you know, as the people who work with that child unpredictable, you don't really understand, Okay, well, let's try this, well, then the child gets frustrated, cuz that's not the thing they want. But we don't know what the key is that unlocks the thing they want, but you're holding the key is the parent, that piece of paper. That is the psychological report that gives the diagnosis that gives all the information. That's the key. And once you give us that we can unlock doors, and we can open treasure boxes, and we can like there's all these things we can do. But if you keep the information, it's very difficult. And it's hard to share. It's very personal. teachers, educators, therapists, whoever's getting this information, you're being handed the trust of this family, right. And you need to treat that with a lot of respect, because it's very hard as a family to say, here's a report that tells you that my child has a disability, that my child is not average, that my child is different. All of those things are really hard to come to terms with. So I just I think that that also is helpful is that if parents feel that you are respectful, and understanding of the fact that you are handing them or they are handing you something that is very difficult, and handling, not with a lot of respect, and understanding, and just showing support. I mean, that's really what it is. I think at the end of the day, any of these parents who have children who are different, are just looking to feel supported, and not judged. Because it's not their parenting. Their parenting isn't the problem. I used to think people must judge my my eldest son's behavior all the time and think I was a terrible parent. And it took me a long time to let go of that. Right? Yeah. But it's so important to remember that it's not the parents fault. It's not the child's fault. They were created that way. Right. And what we need to do is rally together to support the child in the center, but also the family and anybody around that child to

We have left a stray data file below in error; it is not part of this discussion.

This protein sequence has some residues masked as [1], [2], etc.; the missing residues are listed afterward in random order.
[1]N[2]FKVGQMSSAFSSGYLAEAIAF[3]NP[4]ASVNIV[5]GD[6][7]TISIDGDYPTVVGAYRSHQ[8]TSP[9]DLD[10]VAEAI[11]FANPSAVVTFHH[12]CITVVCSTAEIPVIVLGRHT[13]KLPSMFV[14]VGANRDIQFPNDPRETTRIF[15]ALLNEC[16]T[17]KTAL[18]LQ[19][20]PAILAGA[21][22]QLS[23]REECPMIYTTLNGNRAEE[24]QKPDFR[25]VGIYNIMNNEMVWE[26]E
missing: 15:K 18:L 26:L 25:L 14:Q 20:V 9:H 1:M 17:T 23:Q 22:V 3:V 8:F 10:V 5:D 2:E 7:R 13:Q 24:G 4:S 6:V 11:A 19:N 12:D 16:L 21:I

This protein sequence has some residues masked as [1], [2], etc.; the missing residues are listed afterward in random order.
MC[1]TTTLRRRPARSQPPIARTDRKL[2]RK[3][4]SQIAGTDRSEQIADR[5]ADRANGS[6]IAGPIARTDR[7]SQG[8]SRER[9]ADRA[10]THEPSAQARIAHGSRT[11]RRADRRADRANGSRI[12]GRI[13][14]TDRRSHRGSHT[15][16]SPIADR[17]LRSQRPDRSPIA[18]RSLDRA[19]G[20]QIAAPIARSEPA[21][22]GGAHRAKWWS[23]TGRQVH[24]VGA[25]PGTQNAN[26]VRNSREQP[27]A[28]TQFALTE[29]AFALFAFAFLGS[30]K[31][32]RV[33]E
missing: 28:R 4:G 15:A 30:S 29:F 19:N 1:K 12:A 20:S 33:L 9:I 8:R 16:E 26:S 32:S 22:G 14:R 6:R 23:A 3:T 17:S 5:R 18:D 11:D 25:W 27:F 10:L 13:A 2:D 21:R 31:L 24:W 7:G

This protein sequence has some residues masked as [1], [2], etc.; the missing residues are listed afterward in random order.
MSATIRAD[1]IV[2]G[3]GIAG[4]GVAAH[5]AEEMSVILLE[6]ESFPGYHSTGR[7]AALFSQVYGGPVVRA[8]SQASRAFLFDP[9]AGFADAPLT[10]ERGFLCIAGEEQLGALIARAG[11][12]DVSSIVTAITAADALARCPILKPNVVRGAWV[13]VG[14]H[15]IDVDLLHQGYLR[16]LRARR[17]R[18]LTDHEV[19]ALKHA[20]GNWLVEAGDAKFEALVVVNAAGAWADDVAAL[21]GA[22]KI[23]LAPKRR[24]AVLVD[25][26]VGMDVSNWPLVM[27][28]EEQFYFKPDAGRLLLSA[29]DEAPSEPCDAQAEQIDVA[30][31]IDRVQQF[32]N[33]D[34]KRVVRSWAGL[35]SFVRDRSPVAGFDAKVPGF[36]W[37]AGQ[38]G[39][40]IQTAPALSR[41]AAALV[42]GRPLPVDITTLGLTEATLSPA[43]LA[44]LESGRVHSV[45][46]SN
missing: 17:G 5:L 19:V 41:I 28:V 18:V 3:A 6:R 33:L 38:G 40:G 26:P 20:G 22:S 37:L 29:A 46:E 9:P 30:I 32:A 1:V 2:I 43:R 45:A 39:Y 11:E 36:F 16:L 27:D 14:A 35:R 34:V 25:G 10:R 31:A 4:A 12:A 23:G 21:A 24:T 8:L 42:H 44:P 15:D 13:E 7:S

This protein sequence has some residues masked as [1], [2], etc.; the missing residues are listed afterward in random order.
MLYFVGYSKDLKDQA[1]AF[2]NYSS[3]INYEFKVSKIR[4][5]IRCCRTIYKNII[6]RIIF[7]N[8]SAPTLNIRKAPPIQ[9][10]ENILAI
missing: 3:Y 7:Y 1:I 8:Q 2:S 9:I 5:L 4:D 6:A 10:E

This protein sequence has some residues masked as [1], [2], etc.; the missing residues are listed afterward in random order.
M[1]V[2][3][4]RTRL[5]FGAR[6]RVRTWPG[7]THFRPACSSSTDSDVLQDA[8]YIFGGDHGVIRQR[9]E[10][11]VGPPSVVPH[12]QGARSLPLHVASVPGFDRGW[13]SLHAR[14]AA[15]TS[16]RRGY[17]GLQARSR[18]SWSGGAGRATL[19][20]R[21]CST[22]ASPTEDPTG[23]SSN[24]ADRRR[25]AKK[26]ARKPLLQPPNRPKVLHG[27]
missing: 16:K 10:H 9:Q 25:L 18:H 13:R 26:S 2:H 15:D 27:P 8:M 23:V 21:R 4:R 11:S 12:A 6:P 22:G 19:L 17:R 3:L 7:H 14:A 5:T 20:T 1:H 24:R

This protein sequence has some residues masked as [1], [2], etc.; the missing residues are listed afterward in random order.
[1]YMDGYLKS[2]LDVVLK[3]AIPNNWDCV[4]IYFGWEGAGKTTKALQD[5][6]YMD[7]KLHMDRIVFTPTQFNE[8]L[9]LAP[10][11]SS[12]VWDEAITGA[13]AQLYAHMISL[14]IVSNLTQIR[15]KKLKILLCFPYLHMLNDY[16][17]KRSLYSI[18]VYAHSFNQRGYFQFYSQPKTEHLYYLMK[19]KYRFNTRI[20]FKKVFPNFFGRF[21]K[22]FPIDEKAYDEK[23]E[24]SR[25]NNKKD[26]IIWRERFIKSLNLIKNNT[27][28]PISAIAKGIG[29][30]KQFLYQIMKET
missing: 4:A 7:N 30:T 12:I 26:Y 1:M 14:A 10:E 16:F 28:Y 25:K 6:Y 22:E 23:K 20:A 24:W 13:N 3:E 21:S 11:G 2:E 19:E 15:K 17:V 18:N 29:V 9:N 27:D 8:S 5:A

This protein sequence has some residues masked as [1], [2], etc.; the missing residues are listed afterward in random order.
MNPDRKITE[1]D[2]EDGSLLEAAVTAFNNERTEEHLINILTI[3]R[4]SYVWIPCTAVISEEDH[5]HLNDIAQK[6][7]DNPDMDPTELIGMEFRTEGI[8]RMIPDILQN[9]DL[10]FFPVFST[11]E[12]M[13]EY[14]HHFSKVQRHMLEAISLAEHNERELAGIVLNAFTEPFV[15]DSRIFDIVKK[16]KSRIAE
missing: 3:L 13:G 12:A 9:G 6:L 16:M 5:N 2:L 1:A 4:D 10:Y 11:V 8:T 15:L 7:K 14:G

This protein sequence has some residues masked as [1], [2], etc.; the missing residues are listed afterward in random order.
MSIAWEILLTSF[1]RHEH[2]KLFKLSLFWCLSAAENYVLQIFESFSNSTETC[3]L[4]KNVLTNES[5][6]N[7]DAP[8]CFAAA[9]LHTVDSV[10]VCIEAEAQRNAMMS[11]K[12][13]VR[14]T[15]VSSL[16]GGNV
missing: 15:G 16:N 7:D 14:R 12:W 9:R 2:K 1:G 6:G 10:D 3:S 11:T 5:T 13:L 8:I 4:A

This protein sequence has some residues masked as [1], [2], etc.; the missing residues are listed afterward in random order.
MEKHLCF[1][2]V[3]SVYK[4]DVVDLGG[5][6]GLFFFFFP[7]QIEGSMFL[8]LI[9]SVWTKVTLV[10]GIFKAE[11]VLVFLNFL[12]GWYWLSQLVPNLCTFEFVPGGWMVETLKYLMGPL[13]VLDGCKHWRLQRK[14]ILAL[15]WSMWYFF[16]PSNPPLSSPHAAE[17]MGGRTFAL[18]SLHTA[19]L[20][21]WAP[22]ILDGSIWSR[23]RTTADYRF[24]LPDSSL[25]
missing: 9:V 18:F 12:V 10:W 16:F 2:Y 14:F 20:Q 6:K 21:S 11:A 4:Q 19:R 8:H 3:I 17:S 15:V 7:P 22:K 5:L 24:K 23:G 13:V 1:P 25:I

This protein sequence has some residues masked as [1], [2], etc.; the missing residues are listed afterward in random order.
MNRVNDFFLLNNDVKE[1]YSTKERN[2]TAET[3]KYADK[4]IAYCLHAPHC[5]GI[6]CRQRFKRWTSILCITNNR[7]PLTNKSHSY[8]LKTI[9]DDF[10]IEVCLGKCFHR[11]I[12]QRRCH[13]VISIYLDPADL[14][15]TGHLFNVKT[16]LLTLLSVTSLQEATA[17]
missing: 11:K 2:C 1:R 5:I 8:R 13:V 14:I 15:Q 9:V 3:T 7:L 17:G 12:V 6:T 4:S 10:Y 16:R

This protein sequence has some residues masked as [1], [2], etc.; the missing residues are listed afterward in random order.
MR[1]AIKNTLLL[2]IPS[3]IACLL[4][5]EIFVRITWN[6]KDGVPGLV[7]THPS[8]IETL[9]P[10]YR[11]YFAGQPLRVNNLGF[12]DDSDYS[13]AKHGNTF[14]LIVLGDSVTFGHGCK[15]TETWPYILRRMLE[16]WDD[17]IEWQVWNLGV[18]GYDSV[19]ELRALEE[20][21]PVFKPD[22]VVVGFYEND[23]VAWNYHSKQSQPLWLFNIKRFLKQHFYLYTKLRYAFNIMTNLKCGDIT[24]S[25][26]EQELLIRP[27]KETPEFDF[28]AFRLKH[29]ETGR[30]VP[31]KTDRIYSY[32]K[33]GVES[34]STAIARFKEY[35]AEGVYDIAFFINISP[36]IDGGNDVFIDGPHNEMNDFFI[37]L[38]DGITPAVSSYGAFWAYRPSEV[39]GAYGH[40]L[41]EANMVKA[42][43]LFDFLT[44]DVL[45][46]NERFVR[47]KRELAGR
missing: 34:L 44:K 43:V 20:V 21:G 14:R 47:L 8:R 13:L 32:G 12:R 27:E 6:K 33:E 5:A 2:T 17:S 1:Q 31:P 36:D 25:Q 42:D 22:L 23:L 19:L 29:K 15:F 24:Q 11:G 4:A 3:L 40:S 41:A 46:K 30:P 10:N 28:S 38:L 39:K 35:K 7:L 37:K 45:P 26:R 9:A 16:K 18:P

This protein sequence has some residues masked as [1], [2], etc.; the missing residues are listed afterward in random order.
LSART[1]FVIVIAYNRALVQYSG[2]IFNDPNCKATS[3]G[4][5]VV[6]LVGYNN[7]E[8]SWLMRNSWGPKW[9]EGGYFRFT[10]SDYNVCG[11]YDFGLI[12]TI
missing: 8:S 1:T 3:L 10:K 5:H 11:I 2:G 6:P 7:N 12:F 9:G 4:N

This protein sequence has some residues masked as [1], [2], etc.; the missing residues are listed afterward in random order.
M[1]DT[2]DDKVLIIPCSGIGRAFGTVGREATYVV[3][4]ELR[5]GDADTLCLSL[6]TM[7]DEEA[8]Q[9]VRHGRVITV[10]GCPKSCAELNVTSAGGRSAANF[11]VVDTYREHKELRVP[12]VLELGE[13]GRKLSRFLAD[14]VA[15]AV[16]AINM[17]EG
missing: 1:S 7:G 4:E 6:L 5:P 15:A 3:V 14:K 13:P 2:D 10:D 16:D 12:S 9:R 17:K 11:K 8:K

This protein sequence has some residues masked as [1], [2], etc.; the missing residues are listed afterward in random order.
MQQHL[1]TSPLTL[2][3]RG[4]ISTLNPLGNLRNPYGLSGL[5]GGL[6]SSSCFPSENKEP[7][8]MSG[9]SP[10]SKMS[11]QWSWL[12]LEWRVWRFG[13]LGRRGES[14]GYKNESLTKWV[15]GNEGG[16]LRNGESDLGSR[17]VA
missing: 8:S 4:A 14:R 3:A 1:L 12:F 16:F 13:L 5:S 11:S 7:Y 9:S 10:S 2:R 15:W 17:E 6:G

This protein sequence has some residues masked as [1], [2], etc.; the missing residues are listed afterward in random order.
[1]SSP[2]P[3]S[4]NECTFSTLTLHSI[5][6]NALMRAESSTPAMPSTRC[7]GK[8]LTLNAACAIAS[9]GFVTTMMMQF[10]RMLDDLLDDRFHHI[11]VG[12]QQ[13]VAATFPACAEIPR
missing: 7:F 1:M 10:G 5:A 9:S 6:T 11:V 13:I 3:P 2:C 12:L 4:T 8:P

DJ Stutz  44:05  
I completely agree. So if parents want to get some more information about what you do, and maybe resources that are available to them, where would they

Delphine Rule  44:18  
go? Sure. So my website is access to So that's the word access with the number two And that's my website and I'm on Instagram at Facebook at Access Number two, education Toronto, both on Instagram and Facebook. And I just I tend to share a lot of resources, things that I see come through from differing agencies and resources just to kind of get the word out to families about what they can do. I share a lot about my kids journeys, my own journey. Things happen with my kids and I want to bang my head against a wall and I say, hey, this happened today who anybody else? And I just I you know, I really just didn't Roy connecting with families and supporting them in getting on the right foot and in the right direction to ensure the success of their kids. So again, access to is the website or access to education Toronto is where I am on Instagram and Facebook. Oh, and there's a podcast. How can I forget about my own podcast? Don't

DJ Stutz  45:19  
forget your podcast.

Delphine Rule  45:21  
I have a podcast called access to education. And on that podcast, I share some of my story. I share a ton about my kids stories. I actually interviewed my kids on one of the podcasts. But I also share stories of families, families with kids with fetal alcohol syndrome families with kids with autism, ADHD, learning disabilities. I talked to specialists, psychologists, I spoke to a vision therapist recently, we talked about what that looks like speech language pathologist, I mean, the gamut. I really just tried to share what I can through voice, because I don't like reading things. And I prefer to listen to things because I can do a load of dishes and pop podcast in and learn something new. So access to education is kind of where you can find me.

DJ Stutz  46:05  
After looking for the podcast. Is it the number two or the word two?

Delphine Rule  46:09  
It's the number two as well? Yeah, okay. Yeah, it's all access to education. Yeah, you could think I know the title of my own podcast. Well,

DJ Stutz  46:19  
it happens to the best of us, I'm sure.

Delphine Rule  46:21  
Well, you create the title right? ages ago. And you're like, right, yeah, right. And then yeah, anyway,

DJ Stutz  46:26  
I always end my episodes with the same special question for my guests. And that is, how would you describe a successful parent,

Delphine Rule  46:38